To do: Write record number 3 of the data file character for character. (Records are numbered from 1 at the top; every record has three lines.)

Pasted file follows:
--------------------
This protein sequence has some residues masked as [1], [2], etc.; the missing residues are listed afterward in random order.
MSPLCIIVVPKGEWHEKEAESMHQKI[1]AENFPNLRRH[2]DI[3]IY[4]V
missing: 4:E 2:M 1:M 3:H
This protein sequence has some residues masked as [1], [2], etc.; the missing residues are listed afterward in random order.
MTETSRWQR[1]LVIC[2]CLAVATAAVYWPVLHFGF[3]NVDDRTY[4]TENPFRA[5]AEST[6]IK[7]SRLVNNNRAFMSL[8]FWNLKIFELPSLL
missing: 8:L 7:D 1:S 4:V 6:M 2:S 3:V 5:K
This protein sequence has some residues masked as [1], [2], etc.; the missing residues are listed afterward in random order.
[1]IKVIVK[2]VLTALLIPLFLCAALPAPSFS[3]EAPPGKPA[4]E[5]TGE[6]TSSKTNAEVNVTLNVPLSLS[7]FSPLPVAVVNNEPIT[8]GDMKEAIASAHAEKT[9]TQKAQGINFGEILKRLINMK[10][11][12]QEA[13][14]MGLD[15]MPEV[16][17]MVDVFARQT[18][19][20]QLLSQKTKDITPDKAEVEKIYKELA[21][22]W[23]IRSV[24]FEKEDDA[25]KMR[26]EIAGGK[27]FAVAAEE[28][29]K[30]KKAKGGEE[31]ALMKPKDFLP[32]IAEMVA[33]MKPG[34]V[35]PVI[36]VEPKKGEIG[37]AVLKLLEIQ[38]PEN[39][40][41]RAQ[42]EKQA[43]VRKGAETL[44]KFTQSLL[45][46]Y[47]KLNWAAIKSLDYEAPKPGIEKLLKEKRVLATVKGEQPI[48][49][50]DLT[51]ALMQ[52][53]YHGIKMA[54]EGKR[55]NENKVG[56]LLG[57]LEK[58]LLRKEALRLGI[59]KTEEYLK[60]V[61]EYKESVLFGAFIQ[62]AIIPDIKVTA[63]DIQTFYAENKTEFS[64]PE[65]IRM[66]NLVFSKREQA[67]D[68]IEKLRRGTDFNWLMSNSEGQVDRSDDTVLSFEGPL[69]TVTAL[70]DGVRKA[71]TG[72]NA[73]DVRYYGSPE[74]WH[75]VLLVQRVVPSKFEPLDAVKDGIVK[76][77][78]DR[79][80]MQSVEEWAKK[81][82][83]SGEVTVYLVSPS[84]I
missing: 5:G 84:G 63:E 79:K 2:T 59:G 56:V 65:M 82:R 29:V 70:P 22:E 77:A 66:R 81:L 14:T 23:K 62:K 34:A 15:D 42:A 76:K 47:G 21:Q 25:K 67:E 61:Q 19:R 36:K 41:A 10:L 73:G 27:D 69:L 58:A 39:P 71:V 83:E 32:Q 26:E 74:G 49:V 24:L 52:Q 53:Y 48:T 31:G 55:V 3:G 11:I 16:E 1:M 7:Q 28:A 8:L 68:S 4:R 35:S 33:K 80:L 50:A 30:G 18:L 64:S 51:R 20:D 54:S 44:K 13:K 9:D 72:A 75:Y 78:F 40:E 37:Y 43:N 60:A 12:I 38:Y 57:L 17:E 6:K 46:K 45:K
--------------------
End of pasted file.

This protein sequence has some residues masked as [1], [2], etc.; the missing residues are listed afterward in random order.
[1]IKVIVK[2]VLTALLIPLFLCAALPAPSFS[3]EAPPGKPA[4]E[5]TGE[6]TSSKTNAEVNVTLNVPLSLS[7]FSPLPVAVVNNEPIT[8]GDMKEAIASAHAEKT[9]TQKAQGINFGEILKRLINMK[10][11][12]QEA[13][14]MGLD[15]MPEV[16][17]MVDVFARQT[18][19][20]QLLSQKTKDITPDKAEVEKIYKELA[21][22]W[23]IRSV[24]FEKEDDA[25]KMR[26]EIAGGK[27]FAVAAEE[28][29]K[30]KKAKGGEE[31]ALMKPKDFLP[32]IAEMVA[33]MKPG[34]V[35]PVI[36]VEPKKGEIG[37]AVLKLLEIQ[38]PEN[39][40][41]RAQ[42]EKQA[43]VRKGAETL[44]KFTQSLL[45][46]Y[47]KLNWAAIKSLDYEAPKPGIEKLLKEKRVLATVKGEQPI[48][49][50]DLT[51]ALMQ[52][53]YHGIKMA[54]EGKR[55]NENKVG[56]LLG[57]LEK[58]LLRKEALRLGI[59]KTEEYLK[60]V[61]EYKESVLFGAFIQ[62]AIIPDIKVTA[63]DIQTFYAENKTEFS[64]PE[65]IRM[66]NLVFSKREQA[67]D[68]IEKLRRGTDFNWLMSNSEGQVDRSDDTVLSFEGPL[69]TVTAL[70]DGVRKA[71]TG[72]NA[73]DVRYYGSPE[74]WH[75]VLLVQRVVPSKFEPLDAVKDGIVK[76][77][78]DR[79][80]MQSVEEWAKK[81][82][83]SGEVTVYLVSPS[84]I
missing: 5:G 84:G 63:E 79:K 2:T 59:G 56:V 65:M 82:R 29:V 70:P 22:E 77:A 66:R 81:L 14:T 23:K 62:K 34:A 15:D 42:A 76:K 47:G 21:Q 25:K 67:E 61:Q 19:R 36:K 41:A 10:L 73:G 27:D 69:L 58:A 39:P 71:V 83:E 32:Q 26:E 74:G 49:V 24:L 52:Q 53:Y 48:T 31:G 55:V 3:G 11:I 16:E 1:M 7:Q 28:A 8:L 68:S 4:R 35:S 33:K 80:L 50:A 30:G 18:L 64:S 51:R 20:D 54:S 44:K 13:K 9:D 72:A 75:Y 78:F 40:E 37:Y 43:N 60:A 12:I 38:Y 57:L 17:E 6:K 46:K 45:K